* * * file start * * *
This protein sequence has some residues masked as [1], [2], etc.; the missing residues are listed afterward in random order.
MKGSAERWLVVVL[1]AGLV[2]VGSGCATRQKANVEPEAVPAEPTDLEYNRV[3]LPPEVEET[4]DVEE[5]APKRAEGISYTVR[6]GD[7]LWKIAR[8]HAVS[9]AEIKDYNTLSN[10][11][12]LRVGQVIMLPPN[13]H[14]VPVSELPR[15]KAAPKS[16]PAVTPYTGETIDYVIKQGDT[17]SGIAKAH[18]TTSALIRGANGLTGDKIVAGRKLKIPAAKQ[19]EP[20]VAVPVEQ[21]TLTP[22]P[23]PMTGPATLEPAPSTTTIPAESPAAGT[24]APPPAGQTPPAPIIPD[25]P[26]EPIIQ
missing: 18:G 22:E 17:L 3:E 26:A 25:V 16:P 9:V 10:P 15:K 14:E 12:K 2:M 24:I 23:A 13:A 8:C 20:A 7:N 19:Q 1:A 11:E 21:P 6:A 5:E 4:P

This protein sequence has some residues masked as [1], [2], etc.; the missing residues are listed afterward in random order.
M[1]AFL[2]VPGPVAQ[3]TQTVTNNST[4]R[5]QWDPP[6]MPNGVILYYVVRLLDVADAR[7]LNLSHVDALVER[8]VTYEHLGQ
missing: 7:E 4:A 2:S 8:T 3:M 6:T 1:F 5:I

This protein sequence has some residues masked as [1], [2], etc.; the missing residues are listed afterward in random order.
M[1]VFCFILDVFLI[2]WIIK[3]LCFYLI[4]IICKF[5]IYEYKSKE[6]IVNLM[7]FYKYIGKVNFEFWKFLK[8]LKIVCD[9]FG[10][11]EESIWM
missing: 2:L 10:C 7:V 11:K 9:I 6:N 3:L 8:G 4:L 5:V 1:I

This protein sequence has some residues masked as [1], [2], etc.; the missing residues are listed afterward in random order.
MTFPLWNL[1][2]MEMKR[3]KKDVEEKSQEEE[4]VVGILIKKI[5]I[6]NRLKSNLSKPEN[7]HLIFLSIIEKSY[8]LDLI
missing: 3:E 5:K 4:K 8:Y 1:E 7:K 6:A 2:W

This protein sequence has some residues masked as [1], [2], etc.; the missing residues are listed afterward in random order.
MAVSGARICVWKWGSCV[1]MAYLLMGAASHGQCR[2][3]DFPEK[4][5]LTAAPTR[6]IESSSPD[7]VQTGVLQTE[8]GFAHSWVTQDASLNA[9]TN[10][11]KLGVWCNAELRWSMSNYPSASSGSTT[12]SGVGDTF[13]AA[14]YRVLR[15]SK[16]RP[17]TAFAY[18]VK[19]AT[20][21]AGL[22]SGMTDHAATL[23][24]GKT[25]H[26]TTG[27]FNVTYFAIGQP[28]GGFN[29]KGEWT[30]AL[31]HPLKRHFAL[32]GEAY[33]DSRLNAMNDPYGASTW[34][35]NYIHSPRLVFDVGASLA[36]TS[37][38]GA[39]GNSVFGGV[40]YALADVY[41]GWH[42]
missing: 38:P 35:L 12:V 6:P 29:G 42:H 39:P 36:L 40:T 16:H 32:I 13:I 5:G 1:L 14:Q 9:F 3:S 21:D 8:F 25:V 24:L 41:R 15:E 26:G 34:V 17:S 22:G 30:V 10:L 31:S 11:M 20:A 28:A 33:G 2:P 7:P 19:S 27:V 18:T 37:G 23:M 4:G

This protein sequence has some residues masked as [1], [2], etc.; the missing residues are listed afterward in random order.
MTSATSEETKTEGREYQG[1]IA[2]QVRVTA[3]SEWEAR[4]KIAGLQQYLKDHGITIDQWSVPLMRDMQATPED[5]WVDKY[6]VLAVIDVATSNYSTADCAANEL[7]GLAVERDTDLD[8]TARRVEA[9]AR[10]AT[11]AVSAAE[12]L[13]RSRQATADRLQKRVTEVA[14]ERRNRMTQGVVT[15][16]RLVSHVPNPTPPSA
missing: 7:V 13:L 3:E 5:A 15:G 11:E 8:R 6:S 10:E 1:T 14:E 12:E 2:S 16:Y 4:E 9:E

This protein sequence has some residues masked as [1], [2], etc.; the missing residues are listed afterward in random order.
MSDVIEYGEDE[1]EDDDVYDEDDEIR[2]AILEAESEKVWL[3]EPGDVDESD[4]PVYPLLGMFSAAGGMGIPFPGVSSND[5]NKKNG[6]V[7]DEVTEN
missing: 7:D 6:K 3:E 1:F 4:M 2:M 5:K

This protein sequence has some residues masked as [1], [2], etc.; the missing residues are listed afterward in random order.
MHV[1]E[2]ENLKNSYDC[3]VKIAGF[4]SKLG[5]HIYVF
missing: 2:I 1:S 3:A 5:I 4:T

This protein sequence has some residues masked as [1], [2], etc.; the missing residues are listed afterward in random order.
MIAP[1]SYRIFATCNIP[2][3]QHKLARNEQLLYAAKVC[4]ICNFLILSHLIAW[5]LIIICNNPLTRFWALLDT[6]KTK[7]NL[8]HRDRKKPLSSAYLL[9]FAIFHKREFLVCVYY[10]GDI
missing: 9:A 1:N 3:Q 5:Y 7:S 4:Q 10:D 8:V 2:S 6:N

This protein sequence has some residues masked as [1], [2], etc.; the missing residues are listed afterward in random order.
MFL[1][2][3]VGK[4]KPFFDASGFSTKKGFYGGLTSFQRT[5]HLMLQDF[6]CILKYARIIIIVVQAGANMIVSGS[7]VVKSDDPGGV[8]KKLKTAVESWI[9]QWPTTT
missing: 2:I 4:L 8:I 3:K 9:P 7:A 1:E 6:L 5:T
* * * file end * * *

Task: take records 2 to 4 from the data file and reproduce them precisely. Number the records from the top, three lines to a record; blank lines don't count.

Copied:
This protein sequence has some residues masked as [1], [2], etc.; the missing residues are listed afterward in random order.
M[1]AFL[2]VPGPVAQ[3]TQTVTNNST[4]R[5]QWDPP[6]MPNGVILYYVVRLLDVADAR[7]LNLSHVDALVER[8]VTYEHLGQ
missing: 7:E 4:A 2:S 8:T 3:M 6:T 1:F 5:I

This protein sequence has some residues masked as [1], [2], etc.; the missing residues are listed afterward in random order.
M[1]VFCFILDVFLI[2]WIIK[3]LCFYLI[4]IICKF[5]IYEYKSKE[6]IVNLM[7]FYKYIGKVNFEFWKFLK[8]LKIVCD[9]FG[10][11]EESIWM
missing: 2:L 10:C 7:V 11:K 9:I 6:N 3:L 8:G 4:L 5:V 1:I

This protein sequence has some residues masked as [1], [2], etc.; the missing residues are listed afterward in random order.
MTFPLWNL[1][2]MEMKR[3]KKDVEEKSQEEE[4]VVGILIKKI[5]I[6]NRLKSNLSKPEN[7]HLIFLSIIEKSY[8]LDLI
missing: 3:E 5:K 4:K 8:Y 1:E 7:K 6:A 2:W